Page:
As I’ve probably mentioned before, at The Fifth Person, we prefer businesses which are simple, profitable, and preferably recurring. One of the key examples of such a business is the franchise business model.
At a basic level, franchises are simple to understand. Let’s imagine you started a highly successful business. It generates significant amounts of cash, and you can use that cash to expand. But remember expanding requires opening a new store. Renovations, electricals, wiring, etc. (Many franchises are traditionally physical businesses because a purely digital company would typically not need a franchise business model — a la Google, Facebook. However, digital franchises are also a thing).
All the above expansionary efforts require money. Lots of it. So, growth can be achieved but is slow. You can most likely expand a single restaurant at a time. But time is money. A successful restaurant concept does not take long to replicate by potential competitors with financial backing. That is why today McDonald’s is not the only fast food franchise in the world.
So how do we speed up our expansion given the constraint on our money?
Franchises solved that problem. You pick a location, new owners come in but provide their own capital to build the place, but you own the intellectual property rights, the logistics and the distribution system.
In return, as the original owner, you earn royalty rights, expand your brand without any upfront spending, earn franchising fees, and get to increase the efficiency of your distribution channel (more restaurants using the same food distribution routes = greater efficiency).
But just how powerful is the franchise business model anyway?
Well, I’d argue that if a business model is capital light or takes very little money to run/expand, then profit margins must be suitably high. For a restaurant business, most would be lucky to make upwards of 8% returns on capital ($8 of profit for every $100 of capital invested).
In fact, in some Compustat research previously reported by financial studies, many companies in general struggle to even make upwards of 8% returns on capital, much less food service businesses where margins are thin and rents generally high.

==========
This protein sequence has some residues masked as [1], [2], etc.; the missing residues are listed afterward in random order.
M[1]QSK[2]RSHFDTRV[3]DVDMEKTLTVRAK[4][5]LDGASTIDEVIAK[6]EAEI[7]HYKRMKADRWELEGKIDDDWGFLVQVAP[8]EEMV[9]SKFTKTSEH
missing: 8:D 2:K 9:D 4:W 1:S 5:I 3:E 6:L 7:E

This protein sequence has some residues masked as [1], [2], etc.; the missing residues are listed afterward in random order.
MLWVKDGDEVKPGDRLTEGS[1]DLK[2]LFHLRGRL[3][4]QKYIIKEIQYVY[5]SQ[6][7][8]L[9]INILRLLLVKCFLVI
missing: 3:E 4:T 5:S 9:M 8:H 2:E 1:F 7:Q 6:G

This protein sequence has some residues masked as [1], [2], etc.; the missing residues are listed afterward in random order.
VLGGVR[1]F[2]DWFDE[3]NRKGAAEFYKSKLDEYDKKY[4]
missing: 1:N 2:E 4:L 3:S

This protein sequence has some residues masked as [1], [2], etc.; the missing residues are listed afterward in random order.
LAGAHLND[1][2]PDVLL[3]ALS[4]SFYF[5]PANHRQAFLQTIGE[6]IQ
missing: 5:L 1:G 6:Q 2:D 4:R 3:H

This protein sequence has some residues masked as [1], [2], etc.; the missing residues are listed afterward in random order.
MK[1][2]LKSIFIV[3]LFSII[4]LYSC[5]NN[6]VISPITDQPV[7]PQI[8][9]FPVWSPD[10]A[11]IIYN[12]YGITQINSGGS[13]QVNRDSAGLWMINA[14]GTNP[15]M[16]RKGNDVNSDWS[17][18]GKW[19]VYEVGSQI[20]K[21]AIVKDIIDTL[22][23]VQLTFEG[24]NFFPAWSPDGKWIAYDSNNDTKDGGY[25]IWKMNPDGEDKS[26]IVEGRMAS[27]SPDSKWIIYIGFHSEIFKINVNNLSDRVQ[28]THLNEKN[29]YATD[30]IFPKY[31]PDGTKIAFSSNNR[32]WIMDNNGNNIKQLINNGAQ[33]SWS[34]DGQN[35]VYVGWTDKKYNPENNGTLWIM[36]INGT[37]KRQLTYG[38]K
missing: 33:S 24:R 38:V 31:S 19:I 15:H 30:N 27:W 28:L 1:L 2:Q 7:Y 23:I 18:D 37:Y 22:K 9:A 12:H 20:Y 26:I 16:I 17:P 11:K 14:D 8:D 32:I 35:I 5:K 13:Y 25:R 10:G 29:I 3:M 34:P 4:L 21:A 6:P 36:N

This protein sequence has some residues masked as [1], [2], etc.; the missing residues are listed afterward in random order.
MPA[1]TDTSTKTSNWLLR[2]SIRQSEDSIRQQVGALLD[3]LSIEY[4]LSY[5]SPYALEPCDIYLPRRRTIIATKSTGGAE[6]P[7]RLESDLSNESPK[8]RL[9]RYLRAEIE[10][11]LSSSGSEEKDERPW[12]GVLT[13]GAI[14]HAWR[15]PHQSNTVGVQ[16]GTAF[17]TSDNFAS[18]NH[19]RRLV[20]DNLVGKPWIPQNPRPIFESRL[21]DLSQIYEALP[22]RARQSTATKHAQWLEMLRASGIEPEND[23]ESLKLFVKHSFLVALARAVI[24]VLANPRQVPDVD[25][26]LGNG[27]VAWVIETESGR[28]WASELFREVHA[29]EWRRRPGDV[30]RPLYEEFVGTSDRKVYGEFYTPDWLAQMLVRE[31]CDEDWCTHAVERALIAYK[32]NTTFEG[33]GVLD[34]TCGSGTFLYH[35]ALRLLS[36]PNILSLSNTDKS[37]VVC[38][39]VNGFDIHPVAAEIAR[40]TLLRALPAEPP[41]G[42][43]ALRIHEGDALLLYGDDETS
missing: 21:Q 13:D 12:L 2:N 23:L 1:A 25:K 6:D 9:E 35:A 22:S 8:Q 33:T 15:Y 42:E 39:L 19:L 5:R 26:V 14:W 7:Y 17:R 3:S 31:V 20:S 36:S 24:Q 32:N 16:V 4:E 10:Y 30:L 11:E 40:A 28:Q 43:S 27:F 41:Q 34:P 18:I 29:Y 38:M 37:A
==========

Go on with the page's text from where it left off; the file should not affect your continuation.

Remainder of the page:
Shake Shack: A ‘shaky’ business?
Shake Shack is an American fast casual restaurant chain based in New York City. It started out as a simple hot dog cart inside Madison Square Park in 2001. Today, it has over 300 locations globally.
But did you know that the majority of Shake Shack’s locations are company operated (i.e., not franchised)? As of end-2020, 183 out of 205 Shake Shack stores in the U.S. are company operated. Its international stores (106) are all franchised. Overall, 59% of all Shake Stores are company operated.
So how profitable is Shake Shack really?
|Net Income (USD millions)||12.4||-0.3||15.2||19.8||-42.2|
|Return on Capital||9.8%||-0.2%||7.7%||7.6%||-11.9%|
Not very. And note the volatility in earnings. We can excuse the last year due to the pandemic, but note that return on capital dipped in 2018 and continued dipping into 2019 before the pandemic began.
Shake Shack is a premium brand, focused on customer expectations, trying to produce the best burgers, make the best food and encourage social gatherings. In other words, it’s doing everything it can to make itself a better place to eat and socialize. Yet its profitability leaves much to be desired.
McDonald’s: I’m loving it
What about McDonald’s? Operating in 119 countries, McDonald’s has 39,198 restaurants, of which 36,521 are franchised (93%). And its profitability seems to bear this out.
|Net Income (USD millions)||4,686||5,192||5,924||6,025||4,731|
|Return on Capital||17.8%||21.0%||21.1%||17.4%||10.7%|
McDonald’s was also impacted by Covid (as with almost all other food service companies), but it remained profitable during the pandemic. Its baseline return on capital is also higher and more consistent. A higher return on capital usually means a higher cash flow per share, which implies a higher share price.
The fifth perspective
How has this translated over time in the long run for Shake Shack and McDonald’s shareholders? I believe the proof is in the pudding.
Since Shake Shack’s IPO in 2015, it has returned 62%. In comparison, McDonald’s has grown by 176% despite it already being a much larger business. (It’s much easier to grow from a smaller base than a larger one.)
Now, this article is not meant to an exhaustive analysis of Shake Shack and McDonald’s; there are many other factors which contribute to the performance of their respective businesses. However, all things equal, a successful profitable franchise model will enable a company to supercharge its growth with a lower amount of capital.